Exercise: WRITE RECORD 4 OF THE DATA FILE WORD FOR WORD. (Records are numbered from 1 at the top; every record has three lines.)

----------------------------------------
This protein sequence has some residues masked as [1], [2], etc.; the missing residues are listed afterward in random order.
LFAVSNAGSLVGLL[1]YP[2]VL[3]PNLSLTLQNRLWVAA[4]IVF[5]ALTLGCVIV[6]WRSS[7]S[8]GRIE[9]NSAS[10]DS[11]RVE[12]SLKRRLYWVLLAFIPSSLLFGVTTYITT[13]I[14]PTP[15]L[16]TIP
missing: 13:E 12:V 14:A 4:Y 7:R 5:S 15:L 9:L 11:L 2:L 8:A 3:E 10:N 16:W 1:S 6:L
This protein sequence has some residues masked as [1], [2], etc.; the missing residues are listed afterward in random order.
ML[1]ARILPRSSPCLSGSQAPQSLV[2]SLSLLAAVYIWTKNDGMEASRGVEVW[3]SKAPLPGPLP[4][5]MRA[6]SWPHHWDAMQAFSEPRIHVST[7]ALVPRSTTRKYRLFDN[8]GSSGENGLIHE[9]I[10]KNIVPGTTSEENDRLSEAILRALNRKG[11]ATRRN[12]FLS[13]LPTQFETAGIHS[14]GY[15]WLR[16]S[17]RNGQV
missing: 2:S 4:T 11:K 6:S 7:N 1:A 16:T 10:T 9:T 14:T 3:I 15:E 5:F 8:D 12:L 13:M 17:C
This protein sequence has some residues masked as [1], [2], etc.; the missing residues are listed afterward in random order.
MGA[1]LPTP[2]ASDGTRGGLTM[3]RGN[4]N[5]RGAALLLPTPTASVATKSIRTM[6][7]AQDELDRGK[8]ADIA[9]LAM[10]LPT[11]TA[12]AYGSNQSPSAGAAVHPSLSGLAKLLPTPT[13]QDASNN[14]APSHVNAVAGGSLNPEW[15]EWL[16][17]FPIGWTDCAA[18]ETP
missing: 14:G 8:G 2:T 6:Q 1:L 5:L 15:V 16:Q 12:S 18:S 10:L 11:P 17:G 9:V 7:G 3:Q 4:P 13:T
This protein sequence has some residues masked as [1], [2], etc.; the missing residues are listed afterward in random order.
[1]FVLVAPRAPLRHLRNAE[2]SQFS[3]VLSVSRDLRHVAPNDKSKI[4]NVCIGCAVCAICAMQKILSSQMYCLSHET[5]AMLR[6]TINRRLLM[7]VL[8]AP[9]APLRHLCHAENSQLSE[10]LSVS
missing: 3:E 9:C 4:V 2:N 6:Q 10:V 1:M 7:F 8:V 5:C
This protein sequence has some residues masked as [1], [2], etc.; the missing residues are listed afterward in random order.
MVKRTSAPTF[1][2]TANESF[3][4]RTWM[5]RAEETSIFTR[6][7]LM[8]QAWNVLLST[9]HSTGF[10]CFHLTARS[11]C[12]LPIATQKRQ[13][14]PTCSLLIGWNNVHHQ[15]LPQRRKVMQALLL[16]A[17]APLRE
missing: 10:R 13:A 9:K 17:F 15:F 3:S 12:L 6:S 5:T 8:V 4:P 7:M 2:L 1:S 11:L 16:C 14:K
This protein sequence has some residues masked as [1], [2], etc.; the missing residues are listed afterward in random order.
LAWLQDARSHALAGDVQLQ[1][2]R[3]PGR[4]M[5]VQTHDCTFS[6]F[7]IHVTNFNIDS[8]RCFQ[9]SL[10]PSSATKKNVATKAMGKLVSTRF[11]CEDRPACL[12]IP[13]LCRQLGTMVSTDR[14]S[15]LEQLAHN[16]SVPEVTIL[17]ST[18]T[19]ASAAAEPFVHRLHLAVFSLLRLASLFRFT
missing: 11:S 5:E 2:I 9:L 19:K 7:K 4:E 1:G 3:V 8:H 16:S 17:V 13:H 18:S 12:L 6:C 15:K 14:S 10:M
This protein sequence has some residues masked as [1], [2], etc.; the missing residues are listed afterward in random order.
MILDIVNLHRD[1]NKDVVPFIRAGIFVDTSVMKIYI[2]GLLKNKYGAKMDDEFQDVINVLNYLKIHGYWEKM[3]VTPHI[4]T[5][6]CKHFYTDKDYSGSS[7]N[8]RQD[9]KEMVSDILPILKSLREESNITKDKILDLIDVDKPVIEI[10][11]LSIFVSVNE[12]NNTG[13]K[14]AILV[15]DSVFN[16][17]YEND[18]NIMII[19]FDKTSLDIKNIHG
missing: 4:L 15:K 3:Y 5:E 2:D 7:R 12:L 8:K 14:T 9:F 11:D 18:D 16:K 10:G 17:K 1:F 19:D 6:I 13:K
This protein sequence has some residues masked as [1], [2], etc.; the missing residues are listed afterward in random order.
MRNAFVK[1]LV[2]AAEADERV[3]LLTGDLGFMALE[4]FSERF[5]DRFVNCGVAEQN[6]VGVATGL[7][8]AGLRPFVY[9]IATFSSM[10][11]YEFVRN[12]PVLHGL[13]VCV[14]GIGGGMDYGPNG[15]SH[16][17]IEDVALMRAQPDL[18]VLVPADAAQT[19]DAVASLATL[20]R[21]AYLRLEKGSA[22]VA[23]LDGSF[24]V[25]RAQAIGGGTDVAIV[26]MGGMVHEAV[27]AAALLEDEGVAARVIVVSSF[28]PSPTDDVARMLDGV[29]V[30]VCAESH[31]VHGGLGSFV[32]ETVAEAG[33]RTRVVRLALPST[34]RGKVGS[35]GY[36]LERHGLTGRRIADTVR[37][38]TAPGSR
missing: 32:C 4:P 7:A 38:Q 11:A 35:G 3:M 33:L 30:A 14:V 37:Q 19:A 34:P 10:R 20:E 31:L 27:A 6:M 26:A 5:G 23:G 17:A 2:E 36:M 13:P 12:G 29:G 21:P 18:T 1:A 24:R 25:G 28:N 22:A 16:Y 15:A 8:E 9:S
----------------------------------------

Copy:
This protein sequence has some residues masked as [1], [2], etc.; the missing residues are listed afterward in random order.
[1]FVLVAPRAPLRHLRNAE[2]SQFS[3]VLSVSRDLRHVAPNDKSKI[4]NVCIGCAVCAICAMQKILSSQMYCLSHET[5]AMLR[6]TINRRLLM[7]VL[8]AP[9]APLRHLCHAENSQLSE[10]LSVS
missing: 3:E 9:C 4:V 2:N 6:Q 10:V 1:M 7:F 8:V 5:C